5 Poems About Fire

In celebration of World Poetry Day, dedicated to promote reading, writing, publishing and teaching poetry throughout the world, we would like to share 5 wonderful poems about fires. These poems capture the essence and many forms of fire, from the idea of the fire as a catalyst for memories and imagination to the ever-changing nature of flames never settling but flickering and flashing before disappearing again.

We recommend enjoying these poems beside you fire with a nice warm brew.

Autumn Fires (From Child’s Garden of Verses)

by Robert Louis Stevenson

In the other gardens
And all up in the vale,
From the autumn bonfires
See the smoke trail!

Pleasant summer over,
And all the summer flowers,
The red fire blazes,
The grey smoke towers.

Sing a song of seasons!
Something bright in all!
Flowers in the summer,
Fires in the fall!

Fire on Your Finger

By Tony Jolley

Fire on your finger,
Fire in your eye,
Fire in your spirit,
Fire that won’t die.

Fire in the bare bones of being,
Fire to uphold what’s right,
Fire in the heart of darkness,
Fire to fuel Love’s light.

Fire to burn but not consume,
Fire to learn and not assume,
Fire to live and give living room,
Fire to love and sing her tune.

The Fireside

by G.F. Bradby

In the ember’s drowsy glow
Fiery figures come and go,
Quiver into crimson light,
Now a goblin, now a knight,
While the winter wind makes moan
And the clock ticks on and on.
Snatches of mysterious rhymes,
(Fairy lore of nursery times)
Long imprisoned in the brain,
Leap to life and sing again;
Dreams forgotten with the waking,
Thoughts that vanished in the making,
Fancies, memories and moods,
Crowded hours and solitudes,
Ancient fears and old distresses,
Childhood’s wanderings and guesses –
Everything that one remembers
Makes a picture in the embers,
Grows to clearness, flickers, flashes
Burns a moment, then is ashes.

Upon The Hearth The Fire is Red

by J.R.R. Tolkien

Upon the hearth the fire is red,
Beneath the roof there is a bed;
But not yet weary are our feet,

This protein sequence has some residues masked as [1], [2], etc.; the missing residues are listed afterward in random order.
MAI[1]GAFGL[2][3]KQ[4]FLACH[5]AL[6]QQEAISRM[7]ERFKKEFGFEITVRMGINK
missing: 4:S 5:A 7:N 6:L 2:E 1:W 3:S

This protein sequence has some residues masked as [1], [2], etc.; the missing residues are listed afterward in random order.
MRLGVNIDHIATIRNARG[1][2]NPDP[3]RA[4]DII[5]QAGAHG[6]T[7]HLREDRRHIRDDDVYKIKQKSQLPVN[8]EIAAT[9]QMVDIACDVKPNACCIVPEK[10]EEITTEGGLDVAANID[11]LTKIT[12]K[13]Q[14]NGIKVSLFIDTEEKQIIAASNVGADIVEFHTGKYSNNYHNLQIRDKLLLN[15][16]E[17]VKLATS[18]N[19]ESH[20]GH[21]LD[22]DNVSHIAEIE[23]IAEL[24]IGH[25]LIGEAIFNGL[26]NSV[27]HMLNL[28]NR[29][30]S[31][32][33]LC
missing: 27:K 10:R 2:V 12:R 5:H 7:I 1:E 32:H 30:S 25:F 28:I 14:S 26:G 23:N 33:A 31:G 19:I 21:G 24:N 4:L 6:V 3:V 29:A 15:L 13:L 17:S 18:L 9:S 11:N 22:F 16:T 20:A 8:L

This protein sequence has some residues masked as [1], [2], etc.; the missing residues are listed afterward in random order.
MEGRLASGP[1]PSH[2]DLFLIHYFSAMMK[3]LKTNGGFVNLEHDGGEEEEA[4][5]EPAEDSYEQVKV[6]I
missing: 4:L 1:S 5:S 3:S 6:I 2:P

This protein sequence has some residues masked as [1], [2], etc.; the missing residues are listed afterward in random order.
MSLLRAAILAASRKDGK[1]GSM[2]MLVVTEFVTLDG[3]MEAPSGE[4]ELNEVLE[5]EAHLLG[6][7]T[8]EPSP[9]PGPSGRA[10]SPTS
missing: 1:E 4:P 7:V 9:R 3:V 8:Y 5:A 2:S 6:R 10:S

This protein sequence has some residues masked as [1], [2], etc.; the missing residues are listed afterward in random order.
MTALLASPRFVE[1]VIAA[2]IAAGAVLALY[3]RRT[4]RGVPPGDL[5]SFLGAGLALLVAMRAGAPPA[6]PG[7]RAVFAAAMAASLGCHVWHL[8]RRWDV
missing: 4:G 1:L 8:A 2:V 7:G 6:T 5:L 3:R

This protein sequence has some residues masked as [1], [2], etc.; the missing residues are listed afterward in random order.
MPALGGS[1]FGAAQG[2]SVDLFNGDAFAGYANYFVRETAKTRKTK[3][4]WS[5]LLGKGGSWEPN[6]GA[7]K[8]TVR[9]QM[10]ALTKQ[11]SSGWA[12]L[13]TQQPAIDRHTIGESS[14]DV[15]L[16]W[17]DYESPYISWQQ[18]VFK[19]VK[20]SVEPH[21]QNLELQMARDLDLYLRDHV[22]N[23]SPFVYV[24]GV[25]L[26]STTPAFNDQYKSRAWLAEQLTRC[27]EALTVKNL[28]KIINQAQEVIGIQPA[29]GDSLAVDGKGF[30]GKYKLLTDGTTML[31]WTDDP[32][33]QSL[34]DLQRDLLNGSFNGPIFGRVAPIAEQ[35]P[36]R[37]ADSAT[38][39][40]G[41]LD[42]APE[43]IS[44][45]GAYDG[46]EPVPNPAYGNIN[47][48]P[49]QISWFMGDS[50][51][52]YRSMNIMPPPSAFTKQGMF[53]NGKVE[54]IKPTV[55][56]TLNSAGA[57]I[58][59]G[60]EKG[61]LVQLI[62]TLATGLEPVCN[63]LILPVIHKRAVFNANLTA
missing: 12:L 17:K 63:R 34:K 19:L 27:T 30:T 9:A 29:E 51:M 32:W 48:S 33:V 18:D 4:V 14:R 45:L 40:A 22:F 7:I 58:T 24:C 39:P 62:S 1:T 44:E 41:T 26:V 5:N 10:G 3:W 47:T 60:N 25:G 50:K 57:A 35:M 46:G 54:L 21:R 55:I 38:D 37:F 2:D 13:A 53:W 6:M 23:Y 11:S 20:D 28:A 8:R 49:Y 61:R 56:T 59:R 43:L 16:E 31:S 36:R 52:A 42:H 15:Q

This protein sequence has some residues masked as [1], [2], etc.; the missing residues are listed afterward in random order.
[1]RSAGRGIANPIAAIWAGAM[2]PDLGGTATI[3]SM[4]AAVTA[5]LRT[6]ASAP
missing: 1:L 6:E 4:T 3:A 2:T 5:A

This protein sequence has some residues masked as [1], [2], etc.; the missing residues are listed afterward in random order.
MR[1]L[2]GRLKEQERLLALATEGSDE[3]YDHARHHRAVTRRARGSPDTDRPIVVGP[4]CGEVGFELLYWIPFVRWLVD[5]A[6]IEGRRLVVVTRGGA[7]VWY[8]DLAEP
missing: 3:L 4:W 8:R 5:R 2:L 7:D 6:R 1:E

Still round the corner we may meet
A sudden tree or standing stone
That none have seen but we alone.

Tree and flower and leaf and grass,
Let them pass! Let them pass!
Hill and water under sky,
Pass them by! Pass them by!

Still round the corner there may wait
A new road or a secret gate,
And though we pass them by today,
Tomorrow we may come this way
And take the hidden paths that run
Towards the Moon or to the Sun.

Apple, thorn, and nut and sloe,
Let them go! Let them go!
Sand and stone and pool and dell,
Fare you well! Fare you well!

Home is behind, the world ahead,
And there are many paths to tread
Through shadows to the edge of night,
Until the stars are all alight.
The world behind and home ahead,
We’ll wander back to home and bed.

Mist and twilight, cloud and shade,
Away shall fade! Away shall fade!
Fire and lamp, and meat and bread,
And then to bed! And then to bed!

The Firewood Poem

by Lady Celia Congreve

Beechwood fires are bright and clear
If the logs are kept a year,
Chestnut’s only good they say,
If for logs ’tis laid away.
Make a fire of Elder tree,
Death within your house will be;
But ash new or ash old,
Is fit for a queen with crown of gold

Birch and fir logs burn too fast
Blaze up bright and do not last,
it is by the Irish said
Hawthorn bakes the sweetest bread.
Elm wood burns like churchyard mould,
E’en the very flames are cold
But ash green or ash brown
Is fit for a queen with golden crown

Poplar gives a bitter smoke,
Fills your eyes and makes you choke,
Apple wood will scent your room
Pear wood smells like flowers in bloom
Oaken logs, if dry and old
keep away the winter’s cold
But ash wet or ash dry
a king shall warm his slippers by.

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